Scientific studies confirm that mindfulness leads to performance, health, and well-being. That's why leading companies like Google and Deutsche Bank implement mindfulness programs for their people.
Considering that soul has been at the foundation of Hall & Oates' sound throughout their career – even their early folk-rock records had soulful underpinnings – it only made sense for the duo to eventually cut their own soul tribute album. As the title suggests, that's exactly what 2004's Our Kind of Soul is: Hall & Oates' spin on their favorite soul sounds. This includes, of course, heavy doses of Philly soul and Motown, along with other smooth soul of the '70s. Most of the album is devoted to covers – usually familiar tunes like "Standing in the Shadows of Love," "I'll Be Around," and "Used to Be My Girl," yet there are a couple of more obscure entries and a heavily rewritten "I Can Dream About You" (in his excellent track-by-track liner notes Daryl Hall reveals that Dan Hartman wrote the song with the duo in mind) – but there is a handful of originals that fit into the vibe quite well, such as the lush "Soul Violins" and "Let Love Take Control.
The fifth and final volume in Universal's massive John Coltrane: The Impulse! Albums in the Originals series, contains five recordings, all issued posthumously between 1970 and 1973. Two of these, Transition and Sun Ship, feature Coltrane's classic quartet with McCoy Tyner, Jimmy Garrison, and Elvin Jones. Of the remaining albums, two are live recordings – Live in Seattle and Concert in Japan – the remaining one being the infamous Infinity.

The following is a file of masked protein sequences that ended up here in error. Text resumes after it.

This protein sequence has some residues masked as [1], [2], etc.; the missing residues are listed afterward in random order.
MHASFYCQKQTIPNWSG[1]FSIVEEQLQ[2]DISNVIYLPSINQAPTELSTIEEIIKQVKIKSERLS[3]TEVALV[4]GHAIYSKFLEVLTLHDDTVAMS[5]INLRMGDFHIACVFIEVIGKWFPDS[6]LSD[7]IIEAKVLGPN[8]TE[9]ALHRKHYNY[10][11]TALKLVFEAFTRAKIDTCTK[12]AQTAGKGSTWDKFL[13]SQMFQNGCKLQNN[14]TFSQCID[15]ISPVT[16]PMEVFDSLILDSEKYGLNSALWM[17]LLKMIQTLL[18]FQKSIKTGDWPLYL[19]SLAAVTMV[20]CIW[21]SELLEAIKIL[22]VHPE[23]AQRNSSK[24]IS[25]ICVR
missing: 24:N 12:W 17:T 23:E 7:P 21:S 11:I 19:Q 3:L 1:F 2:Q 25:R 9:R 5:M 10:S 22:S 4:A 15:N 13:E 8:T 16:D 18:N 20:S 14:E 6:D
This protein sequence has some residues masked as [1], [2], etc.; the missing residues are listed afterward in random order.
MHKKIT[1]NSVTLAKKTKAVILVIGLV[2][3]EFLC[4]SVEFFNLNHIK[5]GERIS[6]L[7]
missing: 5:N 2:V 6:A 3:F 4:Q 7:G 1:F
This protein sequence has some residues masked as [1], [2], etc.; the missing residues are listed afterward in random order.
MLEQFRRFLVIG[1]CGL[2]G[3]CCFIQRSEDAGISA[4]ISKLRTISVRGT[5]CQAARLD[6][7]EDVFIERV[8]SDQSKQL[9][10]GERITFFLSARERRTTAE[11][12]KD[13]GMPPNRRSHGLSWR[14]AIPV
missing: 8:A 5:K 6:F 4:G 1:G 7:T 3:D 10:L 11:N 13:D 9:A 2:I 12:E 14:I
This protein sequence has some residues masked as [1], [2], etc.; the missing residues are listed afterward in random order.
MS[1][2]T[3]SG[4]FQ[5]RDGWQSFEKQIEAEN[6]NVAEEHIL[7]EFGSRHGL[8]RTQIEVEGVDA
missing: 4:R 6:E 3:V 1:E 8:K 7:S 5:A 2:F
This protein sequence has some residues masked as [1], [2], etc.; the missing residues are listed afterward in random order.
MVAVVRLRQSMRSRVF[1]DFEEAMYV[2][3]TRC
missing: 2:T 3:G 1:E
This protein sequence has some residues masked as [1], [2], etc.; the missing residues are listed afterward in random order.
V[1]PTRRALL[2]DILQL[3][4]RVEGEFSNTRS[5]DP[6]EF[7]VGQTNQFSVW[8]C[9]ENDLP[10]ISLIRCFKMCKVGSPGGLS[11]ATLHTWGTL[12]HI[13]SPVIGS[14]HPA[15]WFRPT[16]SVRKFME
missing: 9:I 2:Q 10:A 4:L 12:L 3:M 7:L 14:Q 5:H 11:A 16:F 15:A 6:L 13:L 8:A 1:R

Packaged together in this five-disc box set from Verve/Hip-O-Select, these titles represent the albums Impulse issued following John Coltrane's death in 1967, and remain some of the most controversial in his catalog (numerous critics thought – and many still do – that dubious choices were made in assembling them).
John Abercrombie Quartet: Up and Coming Starting the new year with, if not precisely a bang, a nevertheless unforgettable record whose strength lies in pristine lyricism, nuanced group interplay and writing that capitalizes on the entire quartet's appreciation of subtlety over gymnastics and refined lyricism over angularity, John Abercrombie's Up and Coming—ECM's first release of the year—is also founded strongly on the concept of relationship.